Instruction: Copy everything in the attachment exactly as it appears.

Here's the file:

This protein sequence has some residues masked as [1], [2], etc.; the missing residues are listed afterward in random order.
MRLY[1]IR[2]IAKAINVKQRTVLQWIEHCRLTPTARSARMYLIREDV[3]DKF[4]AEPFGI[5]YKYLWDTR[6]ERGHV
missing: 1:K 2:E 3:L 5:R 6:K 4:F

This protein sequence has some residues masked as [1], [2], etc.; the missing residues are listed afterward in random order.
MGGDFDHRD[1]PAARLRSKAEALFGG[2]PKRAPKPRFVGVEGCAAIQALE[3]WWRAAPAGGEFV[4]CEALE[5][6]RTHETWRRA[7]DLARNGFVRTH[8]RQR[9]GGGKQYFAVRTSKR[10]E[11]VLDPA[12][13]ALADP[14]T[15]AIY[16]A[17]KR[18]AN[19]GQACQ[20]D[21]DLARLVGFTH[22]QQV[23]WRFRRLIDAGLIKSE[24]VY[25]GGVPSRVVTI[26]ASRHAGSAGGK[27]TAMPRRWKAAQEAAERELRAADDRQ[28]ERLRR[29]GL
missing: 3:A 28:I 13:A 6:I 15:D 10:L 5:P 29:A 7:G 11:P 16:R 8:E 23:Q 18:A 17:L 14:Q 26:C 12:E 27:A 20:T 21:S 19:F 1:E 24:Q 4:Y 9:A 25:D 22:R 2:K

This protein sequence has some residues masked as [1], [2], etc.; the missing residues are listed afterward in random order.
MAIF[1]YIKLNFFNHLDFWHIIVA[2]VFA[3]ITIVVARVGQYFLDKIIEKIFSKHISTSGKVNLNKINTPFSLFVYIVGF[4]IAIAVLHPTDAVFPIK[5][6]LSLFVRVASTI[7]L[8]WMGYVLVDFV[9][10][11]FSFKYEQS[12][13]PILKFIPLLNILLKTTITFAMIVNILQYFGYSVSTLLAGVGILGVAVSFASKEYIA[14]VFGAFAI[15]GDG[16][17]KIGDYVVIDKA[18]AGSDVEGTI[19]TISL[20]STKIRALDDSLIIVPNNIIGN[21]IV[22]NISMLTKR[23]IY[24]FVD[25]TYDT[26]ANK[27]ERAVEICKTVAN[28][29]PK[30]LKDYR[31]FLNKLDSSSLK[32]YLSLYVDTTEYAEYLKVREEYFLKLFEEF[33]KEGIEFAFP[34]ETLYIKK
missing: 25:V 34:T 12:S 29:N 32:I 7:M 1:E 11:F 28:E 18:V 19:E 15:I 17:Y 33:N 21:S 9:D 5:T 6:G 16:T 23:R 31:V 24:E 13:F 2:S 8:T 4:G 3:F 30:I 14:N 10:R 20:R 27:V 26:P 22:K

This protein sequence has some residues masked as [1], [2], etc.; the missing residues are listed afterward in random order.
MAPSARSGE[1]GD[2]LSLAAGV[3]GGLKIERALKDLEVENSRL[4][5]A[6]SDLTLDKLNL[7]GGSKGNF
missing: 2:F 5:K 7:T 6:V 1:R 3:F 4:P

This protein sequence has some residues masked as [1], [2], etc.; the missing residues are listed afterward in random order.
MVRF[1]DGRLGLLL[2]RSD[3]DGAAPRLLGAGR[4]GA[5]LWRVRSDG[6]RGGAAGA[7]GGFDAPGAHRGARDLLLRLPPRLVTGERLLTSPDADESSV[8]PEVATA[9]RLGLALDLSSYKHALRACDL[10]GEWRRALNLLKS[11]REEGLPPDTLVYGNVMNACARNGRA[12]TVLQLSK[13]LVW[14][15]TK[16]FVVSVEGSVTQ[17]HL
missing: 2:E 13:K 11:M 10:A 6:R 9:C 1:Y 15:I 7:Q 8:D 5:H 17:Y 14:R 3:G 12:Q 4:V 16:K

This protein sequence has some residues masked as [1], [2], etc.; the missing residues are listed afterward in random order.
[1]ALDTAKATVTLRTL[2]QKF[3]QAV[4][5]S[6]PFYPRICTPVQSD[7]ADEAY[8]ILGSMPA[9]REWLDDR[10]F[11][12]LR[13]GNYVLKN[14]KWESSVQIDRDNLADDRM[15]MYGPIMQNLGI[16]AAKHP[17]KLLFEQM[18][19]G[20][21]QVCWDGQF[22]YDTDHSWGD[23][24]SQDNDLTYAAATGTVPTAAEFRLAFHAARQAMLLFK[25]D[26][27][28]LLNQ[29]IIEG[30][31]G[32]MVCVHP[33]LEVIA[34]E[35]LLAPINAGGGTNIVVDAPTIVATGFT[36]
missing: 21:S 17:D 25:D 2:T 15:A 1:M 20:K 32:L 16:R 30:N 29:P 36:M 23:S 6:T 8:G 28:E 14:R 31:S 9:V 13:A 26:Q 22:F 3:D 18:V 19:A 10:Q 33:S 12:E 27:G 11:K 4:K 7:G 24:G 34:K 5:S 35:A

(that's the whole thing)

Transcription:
This protein sequence has some residues masked as [1], [2], etc.; the missing residues are listed afterward in random order.
MRLY[1]IR[2]IAKAINVKQRTVLQWIEHCRLTPTARSARMYLIREDV[3]DKF[4]AEPFGI[5]YKYLWDTR[6]ERGHV
missing: 1:K 2:E 3:L 5:R 6:K 4:F

This protein sequence has some residues masked as [1], [2], etc.; the missing residues are listed afterward in random order.
MGGDFDHRD[1]PAARLRSKAEALFGG[2]PKRAPKPRFVGVEGCAAIQALE[3]WWRAAPAGGEFV[4]CEALE[5][6]RTHETWRRA[7]DLARNGFVRTH[8]RQR[9]GGGKQYFAVRTSKR[10]E[11]VLDPA[12][13]ALADP[14]T[15]AIY[16]A[17]KR[18]AN[19]GQACQ[20]D[21]DLARLVGFTH[22]QQV[23]WRFRRLIDAGLIKSE[24]VY[25]GGVPSRVVTI[26]ASRHAGSAGGK[27]TAMPRRWKAAQEAAERELRAADDRQ[28]ERLRR[29]GL
missing: 3:A 28:I 13:A 6:I 15:D 10:L 5:P 29:A 7:G 11:P 16:R 8:E 23:Q 18:A 17:L 14:Q 26:C 12:E 27:A 20:T 21:S 19:F 1:E 24:Q 4:Y 9:A 25:D 22:R 2:K

This protein sequence has some residues masked as [1], [2], etc.; the missing residues are listed afterward in random order.
MAIF[1]YIKLNFFNHLDFWHIIVA[2]VFA[3]ITIVVARVGQYFLDKIIEKIFSKHISTSGKVNLNKINTPFSLFVYIVGF[4]IAIAVLHPTDAVFPIK[5][6]LSLFVRVASTI[7]L[8]WMGYVLVDFV[9][10][11]FSFKYEQS[12][13]PILKFIPLLNILLKTTITFAMIVNILQYFGYSVSTLLAGVGILGVAVSFASKEYIA[14]VFGAFAI[15]GDG[16][17]KIGDYVVIDKA[18]AGSDVEGTI[19]TISL[20]STKIRALDDSLIIVPNNIIGN[21]IV[22]NISMLTKR[23]IY[24]FVD[25]TYDT[26]ANK[27]ERAVEICKTVAN[28][29]PK[30]LKDYR[31]FLNKLDSSSLK[32]YLSLYVDTTEYAEYLKVREEYFLKLFEEF[33]KEGIEFAFP[34]ETLYIKK
missing: 25:V 34:T 12:S 29:N 32:I 7:M 1:E 11:F 28:E 18:V 19:E 15:I 17:Y 33:N 21:S 9:D 5:T 6:G 16:T 23:R 31:V 24:E 13:F 2:S 8:T 4:G 3:F 30:I 14:N 10:R 20:R 27:V 26:P 22:K

This protein sequence has some residues masked as [1], [2], etc.; the missing residues are listed afterward in random order.
MAPSARSGE[1]GD[2]LSLAAGV[3]GGLKIERALKDLEVENSRL[4][5]A[6]SDLTLDKLNL[7]GGSKGNF
missing: 2:F 5:K 7:T 6:V 1:R 3:F 4:P

This protein sequence has some residues masked as [1], [2], etc.; the missing residues are listed afterward in random order.
MVRF[1]DGRLGLLL[2]RSD[3]DGAAPRLLGAGR[4]GA[5]LWRVRSDG[6]RGGAAGA[7]GGFDAPGAHRGARDLLLRLPPRLVTGERLLTSPDADESSV[8]PEVATA[9]RLGLALDLSSYKHALRACDL[10]GEWRRALNLLKS[11]REEGLPPDTLVYGNVMNACARNGRA[12]TVLQLSK[13]LVW[14][15]TK[16]FVVSVEGSVTQ[17]HL
missing: 2:E 13:K 11:M 10:A 6:R 9:C 1:Y 15:I 7:Q 8:D 5:H 17:Y 14:R 3:G 12:Q 4:V 16:K

This protein sequence has some residues masked as [1], [2], etc.; the missing residues are listed afterward in random order.
[1]ALDTAKATVTLRTL[2]QKF[3]QAV[4][5]S[6]PFYPRICTPVQSD[7]ADEAY[8]ILGSMPA[9]REWLDDR[10]F[11][12]LR[13]GNYVLKN[14]KWESSVQIDRDNLADDRM[15]MYGPIMQNLGI[16]AAKHP[17]KLLFEQM[18][19]G[20][21]QVCWDGQF[22]YDTDHSWGD[23][24]SQDNDLTYAAATGTVPTAAEFRLAFHAARQAMLLFK[25]D[26][27][28]LLNQ[29]IIEG[30][31]G[32]MVCVHP[33]LEVIA[34]E[35]LLAPINAGGGTNIVVDAPTIVATGFT[36]
missing: 21:S 17:D 25:D 2:T 15:A 1:M 20:K 32:L 16:R 30:N 29:P 36:M 23:S 6:T 8:G 28:E 14:R 31:S 9:V 13:A 26:Q 22:F 3:D 18:V 19:A 10:Q 33:S 12:E 27:G 11:K 4:K 7:G 24:G 34:K 5:S 35:A